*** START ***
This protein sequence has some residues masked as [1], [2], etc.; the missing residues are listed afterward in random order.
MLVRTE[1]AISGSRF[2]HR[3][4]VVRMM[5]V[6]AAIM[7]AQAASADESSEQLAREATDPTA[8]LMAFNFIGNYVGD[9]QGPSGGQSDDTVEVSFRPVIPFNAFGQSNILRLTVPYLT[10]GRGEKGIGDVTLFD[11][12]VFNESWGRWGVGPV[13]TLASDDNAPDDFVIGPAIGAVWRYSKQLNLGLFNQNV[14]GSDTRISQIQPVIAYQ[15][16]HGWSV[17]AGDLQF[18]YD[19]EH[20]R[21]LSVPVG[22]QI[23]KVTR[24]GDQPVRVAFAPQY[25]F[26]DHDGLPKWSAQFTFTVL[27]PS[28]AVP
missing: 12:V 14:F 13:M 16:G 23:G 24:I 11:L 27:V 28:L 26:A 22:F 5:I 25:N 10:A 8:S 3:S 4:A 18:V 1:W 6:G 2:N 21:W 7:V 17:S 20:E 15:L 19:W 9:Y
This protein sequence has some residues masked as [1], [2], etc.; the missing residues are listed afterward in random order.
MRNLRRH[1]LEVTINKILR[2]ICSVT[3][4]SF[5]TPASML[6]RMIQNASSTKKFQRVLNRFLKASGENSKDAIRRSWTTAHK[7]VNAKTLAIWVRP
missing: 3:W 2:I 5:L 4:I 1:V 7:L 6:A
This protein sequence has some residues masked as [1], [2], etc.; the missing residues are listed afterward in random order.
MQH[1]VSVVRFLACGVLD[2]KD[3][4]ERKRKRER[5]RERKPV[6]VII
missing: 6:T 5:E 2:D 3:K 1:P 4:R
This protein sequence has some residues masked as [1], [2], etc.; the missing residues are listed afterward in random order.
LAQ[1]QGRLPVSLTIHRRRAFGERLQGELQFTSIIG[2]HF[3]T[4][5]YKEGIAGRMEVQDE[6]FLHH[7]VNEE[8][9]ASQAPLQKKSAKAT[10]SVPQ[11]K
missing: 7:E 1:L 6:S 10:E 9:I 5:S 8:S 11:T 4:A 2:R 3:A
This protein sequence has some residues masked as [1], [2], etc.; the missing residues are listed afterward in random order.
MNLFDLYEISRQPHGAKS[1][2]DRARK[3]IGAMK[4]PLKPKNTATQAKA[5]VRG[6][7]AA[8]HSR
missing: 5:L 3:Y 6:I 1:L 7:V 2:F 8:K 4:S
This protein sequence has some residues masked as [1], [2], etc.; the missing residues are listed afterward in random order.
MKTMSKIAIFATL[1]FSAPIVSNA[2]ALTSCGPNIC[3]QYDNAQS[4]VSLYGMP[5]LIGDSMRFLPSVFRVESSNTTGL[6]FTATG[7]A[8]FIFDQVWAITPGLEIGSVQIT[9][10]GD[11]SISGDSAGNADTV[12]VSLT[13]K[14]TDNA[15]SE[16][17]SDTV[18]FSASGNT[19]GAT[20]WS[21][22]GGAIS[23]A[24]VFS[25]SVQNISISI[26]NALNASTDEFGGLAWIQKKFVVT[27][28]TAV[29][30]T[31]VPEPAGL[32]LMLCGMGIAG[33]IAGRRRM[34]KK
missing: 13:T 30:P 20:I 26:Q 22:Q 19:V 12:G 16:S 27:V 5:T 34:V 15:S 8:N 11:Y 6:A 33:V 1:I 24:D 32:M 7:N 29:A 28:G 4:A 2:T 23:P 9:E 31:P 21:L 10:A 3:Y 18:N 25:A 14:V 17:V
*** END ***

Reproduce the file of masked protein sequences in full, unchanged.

This protein sequence has some residues masked as [1], [2], etc.; the missing residues are listed afterward in random order.
MLVRTE[1]AISGSRF[2]HR[3][4]VVRMM[5]V[6]AAIM[7]AQAASADESSEQLAREATDPTA[8]LMAFNFIGNYVGD[9]QGPSGGQSDDTVEVSFRPVIPFNAFGQSNILRLTVPYLT[10]GRGEKGIGDVTLFD[11][12]VFNESWGRWGVGPV[13]TLASDDNAPDDFVIGPAIGAVWRYSKQLNLGLFNQNV[14]GSDTRISQIQPVIAYQ[15][16]HGWSV[17]AGDLQF[18]YD[19]EH[20]R[21]LSVPVG[22]QI[23]KVTR[24]GDQPVRVAFAPQY[25]F[26]DHDGLPKWSAQFTFTVL[27]PS[28]AVP
missing: 12:V 14:F 13:M 16:G 23:G 24:I 11:L 27:V 28:L 26:A 22:F 5:I 25:N 10:A 8:S 3:S 4:A 18:V 1:W 6:G 2:N 21:W 7:V 17:S 20:E 15:L 19:W 9:Y
This protein sequence has some residues masked as [1], [2], etc.; the missing residues are listed afterward in random order.
MRNLRRH[1]LEVTINKILR[2]ICSVT[3][4]SF[5]TPASML[6]RMIQNASSTKKFQRVLNRFLKASGENSKDAIRRSWTTAHK[7]VNAKTLAIWVRP
missing: 3:W 2:I 5:L 4:I 1:V 7:L 6:A
This protein sequence has some residues masked as [1], [2], etc.; the missing residues are listed afterward in random order.
MQH[1]VSVVRFLACGVLD[2]KD[3][4]ERKRKRER[5]RERKPV[6]VII
missing: 6:T 5:E 2:D 3:K 1:P 4:R
This protein sequence has some residues masked as [1], [2], etc.; the missing residues are listed afterward in random order.
LAQ[1]QGRLPVSLTIHRRRAFGERLQGELQFTSIIG[2]HF[3]T[4][5]YKEGIAGRMEVQDE[6]FLHH[7]VNEE[8][9]ASQAPLQKKSAKAT[10]SVPQ[11]K
missing: 7:E 1:L 6:S 10:E 9:I 5:S 8:S 11:T 4:A 2:R 3:A
This protein sequence has some residues masked as [1], [2], etc.; the missing residues are listed afterward in random order.
MNLFDLYEISRQPHGAKS[1][2]DRARK[3]IGAMK[4]PLKPKNTATQAKA[5]VRG[6][7]AA[8]HSR
missing: 5:L 3:Y 6:I 1:L 7:V 2:F 8:K 4:S
This protein sequence has some residues masked as [1], [2], etc.; the missing residues are listed afterward in random order.
MKTMSKIAIFATL[1]FSAPIVSNA[2]ALTSCGPNIC[3]QYDNAQS[4]VSLYGMP[5]LIGDSMRFLPSVFRVESSNTTGL[6]FTATG[7]A[8]FIFDQVWAITPGLEIGSVQIT[9][10]GD[11]SISGDSAGNADTV[12]VSLT[13]K[14]TDNA[15]SE[16][17]SDTV[18]FSASGNT[19]GAT[20]WS[21][22]GGAIS[23]A[24]VFS[25]SVQNISISI[26]NALNASTDEFGGLAWIQKKFVVT[27][28]TAV[29][30]T[31]VPEPAGL[32]LMLCGMGIAG[33]IAGRRRM[34]KK
missing: 13:T 30:P 20:I 26:Q 22:Q 19:V 12:G 16:S 27:V 5:T 34:V 15:S 8:N 11:Y 6:A 33:V 1:I 24:D 32:M 7:N 29:A 28:G 4:A 2:T 23:P 9:E 31:P 21:L 10:A 3:Y 18:N 25:A 14:V 17:V